Community Spotlight: Julia Norton on Celiac Disease & Climbing

Sep 04, 2015Brooklyn Boulders

Julia reached out to us when we first launched awareness for our gluten-free 10 pack punch pass sale– as a valued member of our community, she didn’t want this to become a “joke” against those suffering a non-optional gluten-free lifestyle. We’re glad she did– because community means celebrating different diets and lifestyles and helping each other balance  life, work, food, and exercise.
Julia was diagnosed with Celiac Disease at a very young age. She shares her story of a very different time where dietary differences were a much more formidable challenge.

1. What are your favorite places to eat that promise a Celiac standard + exceptional gluten free treats?
Risotteria in the West Village has been there since before gluten-free diets were the next big thing.I’ll never forget the day that I ate pizza and drank a beer…
G-Free NYC on the Upper West Side is my go-to for stocking up on products.  The other day I came home with stroopwafels, ravioli, peanut butter filled ritz-cracker style snacks (which I used to COVET as a child), and my all-time favorite, gluten-free frozen dumplings.  
My absolute favorite new thing to eat is Ethiopian. At Bunna Cafe in Bushwick pretty much all the food is gluten-free (and vegan!) except for the Injera bread. If you call ahead though you can request gluten-free Injera made with 100% teff flour (a lesser known gluten free grain in this country).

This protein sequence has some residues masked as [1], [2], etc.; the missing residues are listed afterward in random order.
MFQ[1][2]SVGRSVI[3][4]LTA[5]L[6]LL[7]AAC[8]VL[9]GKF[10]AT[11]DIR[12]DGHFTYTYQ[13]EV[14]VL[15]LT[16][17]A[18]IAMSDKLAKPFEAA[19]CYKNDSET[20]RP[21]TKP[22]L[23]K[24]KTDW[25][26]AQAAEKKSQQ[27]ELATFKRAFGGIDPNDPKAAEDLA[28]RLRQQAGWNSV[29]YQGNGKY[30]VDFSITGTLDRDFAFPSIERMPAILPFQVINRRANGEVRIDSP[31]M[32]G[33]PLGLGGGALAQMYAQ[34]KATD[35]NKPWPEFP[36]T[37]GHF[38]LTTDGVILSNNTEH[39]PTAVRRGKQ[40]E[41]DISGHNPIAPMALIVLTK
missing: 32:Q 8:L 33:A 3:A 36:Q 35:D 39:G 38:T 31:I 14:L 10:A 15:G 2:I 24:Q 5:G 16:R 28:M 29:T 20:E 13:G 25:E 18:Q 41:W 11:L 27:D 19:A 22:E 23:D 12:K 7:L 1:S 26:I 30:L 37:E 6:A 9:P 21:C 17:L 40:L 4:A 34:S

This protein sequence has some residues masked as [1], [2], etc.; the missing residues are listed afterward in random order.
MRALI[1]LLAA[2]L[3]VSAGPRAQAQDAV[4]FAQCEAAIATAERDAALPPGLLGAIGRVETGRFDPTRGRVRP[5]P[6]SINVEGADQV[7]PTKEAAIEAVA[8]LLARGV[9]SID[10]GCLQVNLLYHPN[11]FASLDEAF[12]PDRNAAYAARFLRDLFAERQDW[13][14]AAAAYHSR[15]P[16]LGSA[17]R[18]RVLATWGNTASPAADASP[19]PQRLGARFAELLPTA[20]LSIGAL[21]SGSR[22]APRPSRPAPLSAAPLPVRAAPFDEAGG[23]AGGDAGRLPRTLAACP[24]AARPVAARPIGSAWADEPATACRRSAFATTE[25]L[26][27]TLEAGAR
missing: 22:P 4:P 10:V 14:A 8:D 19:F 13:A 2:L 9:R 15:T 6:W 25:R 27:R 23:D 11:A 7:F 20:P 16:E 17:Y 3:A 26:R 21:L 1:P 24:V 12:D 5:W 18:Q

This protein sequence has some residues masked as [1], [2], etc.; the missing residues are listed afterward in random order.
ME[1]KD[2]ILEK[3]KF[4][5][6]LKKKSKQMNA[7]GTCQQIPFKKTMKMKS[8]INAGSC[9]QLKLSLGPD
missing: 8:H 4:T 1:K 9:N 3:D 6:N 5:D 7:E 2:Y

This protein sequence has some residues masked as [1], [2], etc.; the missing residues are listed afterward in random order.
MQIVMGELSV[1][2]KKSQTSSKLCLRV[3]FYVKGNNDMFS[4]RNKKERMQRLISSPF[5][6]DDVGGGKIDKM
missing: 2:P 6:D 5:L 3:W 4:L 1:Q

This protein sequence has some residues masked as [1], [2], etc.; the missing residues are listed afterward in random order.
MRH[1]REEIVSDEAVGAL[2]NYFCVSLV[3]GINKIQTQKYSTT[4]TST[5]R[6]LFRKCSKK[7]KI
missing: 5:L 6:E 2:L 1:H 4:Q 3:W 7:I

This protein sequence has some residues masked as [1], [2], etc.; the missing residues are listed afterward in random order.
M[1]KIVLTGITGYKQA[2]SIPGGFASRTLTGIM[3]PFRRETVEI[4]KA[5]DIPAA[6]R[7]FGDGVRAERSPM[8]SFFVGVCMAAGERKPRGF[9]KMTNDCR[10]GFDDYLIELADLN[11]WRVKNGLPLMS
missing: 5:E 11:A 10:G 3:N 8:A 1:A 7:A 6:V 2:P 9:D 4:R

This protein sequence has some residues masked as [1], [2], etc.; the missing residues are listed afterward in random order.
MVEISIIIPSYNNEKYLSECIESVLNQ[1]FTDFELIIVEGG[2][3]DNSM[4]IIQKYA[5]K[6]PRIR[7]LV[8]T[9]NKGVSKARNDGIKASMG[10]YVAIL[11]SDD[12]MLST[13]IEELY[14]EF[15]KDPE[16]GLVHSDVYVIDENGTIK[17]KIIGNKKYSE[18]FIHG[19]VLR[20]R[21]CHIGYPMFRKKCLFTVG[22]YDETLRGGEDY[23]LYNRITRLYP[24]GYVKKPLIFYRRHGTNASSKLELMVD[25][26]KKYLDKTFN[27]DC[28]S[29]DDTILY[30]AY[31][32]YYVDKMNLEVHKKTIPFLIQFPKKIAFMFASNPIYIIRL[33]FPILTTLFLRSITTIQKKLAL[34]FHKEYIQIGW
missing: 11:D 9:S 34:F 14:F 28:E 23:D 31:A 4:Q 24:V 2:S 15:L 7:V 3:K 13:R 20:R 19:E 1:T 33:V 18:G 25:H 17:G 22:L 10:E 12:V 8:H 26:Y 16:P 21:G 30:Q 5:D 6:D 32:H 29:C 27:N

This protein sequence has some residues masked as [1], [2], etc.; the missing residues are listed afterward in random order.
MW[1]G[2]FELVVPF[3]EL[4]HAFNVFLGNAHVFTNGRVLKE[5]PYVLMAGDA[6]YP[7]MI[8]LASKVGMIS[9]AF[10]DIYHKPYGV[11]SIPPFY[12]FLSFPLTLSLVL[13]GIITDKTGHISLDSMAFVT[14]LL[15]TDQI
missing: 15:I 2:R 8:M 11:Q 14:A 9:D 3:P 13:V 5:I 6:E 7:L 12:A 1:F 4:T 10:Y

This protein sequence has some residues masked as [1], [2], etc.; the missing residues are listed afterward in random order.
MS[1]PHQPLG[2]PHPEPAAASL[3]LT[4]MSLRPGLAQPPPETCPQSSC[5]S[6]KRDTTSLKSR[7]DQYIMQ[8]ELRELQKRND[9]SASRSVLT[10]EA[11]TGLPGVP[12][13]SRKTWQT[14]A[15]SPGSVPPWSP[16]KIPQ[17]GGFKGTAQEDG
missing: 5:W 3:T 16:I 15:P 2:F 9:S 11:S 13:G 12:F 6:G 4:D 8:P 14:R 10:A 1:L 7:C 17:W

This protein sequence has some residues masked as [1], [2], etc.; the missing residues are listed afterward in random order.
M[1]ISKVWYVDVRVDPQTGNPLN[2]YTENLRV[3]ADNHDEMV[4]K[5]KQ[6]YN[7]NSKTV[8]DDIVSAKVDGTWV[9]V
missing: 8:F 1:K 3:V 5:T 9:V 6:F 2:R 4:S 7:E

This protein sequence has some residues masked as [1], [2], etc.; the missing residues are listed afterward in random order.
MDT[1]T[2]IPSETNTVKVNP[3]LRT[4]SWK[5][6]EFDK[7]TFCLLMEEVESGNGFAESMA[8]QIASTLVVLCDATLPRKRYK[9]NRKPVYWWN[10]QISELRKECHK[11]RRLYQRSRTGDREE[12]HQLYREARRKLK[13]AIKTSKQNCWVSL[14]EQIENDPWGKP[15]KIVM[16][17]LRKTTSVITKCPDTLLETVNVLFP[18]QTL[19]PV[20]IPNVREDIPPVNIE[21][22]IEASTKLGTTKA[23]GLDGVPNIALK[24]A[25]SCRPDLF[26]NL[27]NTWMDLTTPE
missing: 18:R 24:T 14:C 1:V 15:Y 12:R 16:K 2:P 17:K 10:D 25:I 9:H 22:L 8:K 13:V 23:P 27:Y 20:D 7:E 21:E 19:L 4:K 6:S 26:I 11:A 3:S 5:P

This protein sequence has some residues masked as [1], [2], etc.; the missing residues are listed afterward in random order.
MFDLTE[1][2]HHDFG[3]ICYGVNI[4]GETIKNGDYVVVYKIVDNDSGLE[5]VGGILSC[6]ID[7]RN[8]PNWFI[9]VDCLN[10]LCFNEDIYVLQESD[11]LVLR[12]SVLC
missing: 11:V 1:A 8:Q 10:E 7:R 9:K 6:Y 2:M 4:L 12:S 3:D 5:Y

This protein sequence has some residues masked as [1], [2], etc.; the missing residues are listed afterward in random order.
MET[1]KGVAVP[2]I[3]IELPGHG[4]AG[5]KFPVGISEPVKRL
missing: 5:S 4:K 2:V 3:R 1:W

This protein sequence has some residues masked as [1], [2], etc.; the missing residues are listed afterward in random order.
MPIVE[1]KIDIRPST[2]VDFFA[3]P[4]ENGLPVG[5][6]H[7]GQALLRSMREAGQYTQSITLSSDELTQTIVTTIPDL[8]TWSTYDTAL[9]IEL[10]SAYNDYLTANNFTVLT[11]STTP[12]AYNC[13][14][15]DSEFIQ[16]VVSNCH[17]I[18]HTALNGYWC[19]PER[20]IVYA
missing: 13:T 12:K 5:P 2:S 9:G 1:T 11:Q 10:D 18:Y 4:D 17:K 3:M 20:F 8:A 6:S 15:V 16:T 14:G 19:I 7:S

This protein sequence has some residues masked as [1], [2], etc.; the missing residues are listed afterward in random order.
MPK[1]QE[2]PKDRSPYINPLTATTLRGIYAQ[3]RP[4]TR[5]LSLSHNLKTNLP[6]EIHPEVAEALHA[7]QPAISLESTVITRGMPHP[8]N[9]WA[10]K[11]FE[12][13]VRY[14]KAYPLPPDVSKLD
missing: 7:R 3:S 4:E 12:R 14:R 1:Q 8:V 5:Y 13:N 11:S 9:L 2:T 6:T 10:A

bunna cafe
Bunna Cafe’s feast for two

2. Your favorite bakeries?
Tulu’s is my all-time favorite. I am all for healthy eating, but I find that a lot of gluten-free devoted bakeries tend to try and also cater to the vegan community… which I am not a part of. 
Whole vegetables
Eat your veggies!

3. What’s the easiest thing to make yourself for dinner? For dessert?
The only way to know for sure if something is completely gluten-free is if you make it yourself.
My standbys are usually mixed veggies, sausage, brown rice pasta (I recommend Tinkyada penne), with lots of freshly grated gouda. My most common meal is probably a stir-fry with rice, gluten-free kimchi, and a fried egg on top. In the colder months I love roasting a whole chicken and then using all the leftovers to make homemade stock. A lot of cheaper stock you find in the supermarket is not gluten-free.
Dessert is harder for me because I am allergic to chocolate (I know… a major bummer) and I am TERRIBLE at baking.  So I mostly eat lots of fruit.  I also have a soft spot for mochi ice cream.

4. Are there certain dishes that are pretty guaranteed to be gluten-free and widely accessible?
Every time you eat at a restaurant you are always taking a risk.  There is always a possibility of cross contamination: places that advertise gluten-free pasta or pizza often use the same boiling water or flour-lined oven as for non-gluten free items. Are those fries fried in the same fryer as items containing gluten?  Is there any soy sauce in that?
5. Can you sum up your experience as a person with Celiac Disease?